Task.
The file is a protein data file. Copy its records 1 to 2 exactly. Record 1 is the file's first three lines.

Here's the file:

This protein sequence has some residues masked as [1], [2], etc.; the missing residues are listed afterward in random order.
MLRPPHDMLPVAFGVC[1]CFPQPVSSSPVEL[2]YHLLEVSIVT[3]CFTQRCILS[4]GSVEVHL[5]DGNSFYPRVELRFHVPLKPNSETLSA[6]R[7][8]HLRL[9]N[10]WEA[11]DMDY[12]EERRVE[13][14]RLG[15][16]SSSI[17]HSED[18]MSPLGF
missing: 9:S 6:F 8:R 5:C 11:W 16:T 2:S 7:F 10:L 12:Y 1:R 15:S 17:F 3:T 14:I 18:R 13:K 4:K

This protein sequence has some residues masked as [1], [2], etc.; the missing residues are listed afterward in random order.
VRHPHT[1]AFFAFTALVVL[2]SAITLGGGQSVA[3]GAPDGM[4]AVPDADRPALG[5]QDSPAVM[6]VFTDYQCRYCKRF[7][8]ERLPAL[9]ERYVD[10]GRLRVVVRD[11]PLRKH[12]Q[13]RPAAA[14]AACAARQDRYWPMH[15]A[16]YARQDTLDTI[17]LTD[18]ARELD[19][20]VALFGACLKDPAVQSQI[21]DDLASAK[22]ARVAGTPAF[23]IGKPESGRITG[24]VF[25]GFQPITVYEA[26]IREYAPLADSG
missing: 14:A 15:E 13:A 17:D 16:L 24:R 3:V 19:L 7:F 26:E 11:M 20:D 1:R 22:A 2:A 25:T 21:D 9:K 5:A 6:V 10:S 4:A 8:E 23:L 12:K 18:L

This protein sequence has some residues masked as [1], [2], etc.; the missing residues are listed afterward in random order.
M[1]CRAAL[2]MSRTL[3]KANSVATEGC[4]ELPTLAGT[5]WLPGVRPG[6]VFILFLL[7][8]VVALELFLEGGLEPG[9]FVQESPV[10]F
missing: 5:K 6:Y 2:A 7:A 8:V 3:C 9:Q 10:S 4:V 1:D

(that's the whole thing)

This protein sequence has some residues masked as [1], [2], etc.; the missing residues are listed afterward in random order.
MLRPPHDMLPVAFGVC[1]CFPQPVSSSPVEL[2]YHLLEVSIVT[3]CFTQRCILS[4]GSVEVHL[5]DGNSFYPRVELRFHVPLKPNSETLSA[6]R[7][8]HLRL[9]N[10]WEA[11]DMDY[12]EERRVE[13][14]RLG[15][16]SSSI[17]HSED[18]MSPLGF
missing: 9:S 6:F 8:R 5:C 11:W 16:T 2:S 7:F 10:L 12:Y 1:R 15:S 17:F 3:T 14:I 18:R 13:K 4:K

This protein sequence has some residues masked as [1], [2], etc.; the missing residues are listed afterward in random order.
VRHPHT[1]AFFAFTALVVL[2]SAITLGGGQSVA[3]GAPDGM[4]AVPDADRPALG[5]QDSPAVM[6]VFTDYQCRYCKRF[7][8]ERLPAL[9]ERYVD[10]GRLRVVVRD[11]PLRKH[12]Q[13]RPAAA[14]AACAARQDRYWPMH[15]A[16]YARQDTLDTI[17]LTD[18]ARELD[19][20]VALFGACLKDPAVQSQI[21]DDLASAK[22]ARVAGTPAF[23]IGKPESGRITG[24]VF[25]GFQPITVYEA[26]IREYAPLADSG
missing: 14:A 15:E 13:A 17:D 16:L 24:R 3:V 19:L 7:F 26:E 11:M 20:D 1:R 22:A 2:A 25:T 21:D 9:K 5:A 6:V 10:S 4:A 8:E 23:L 12:K 18:L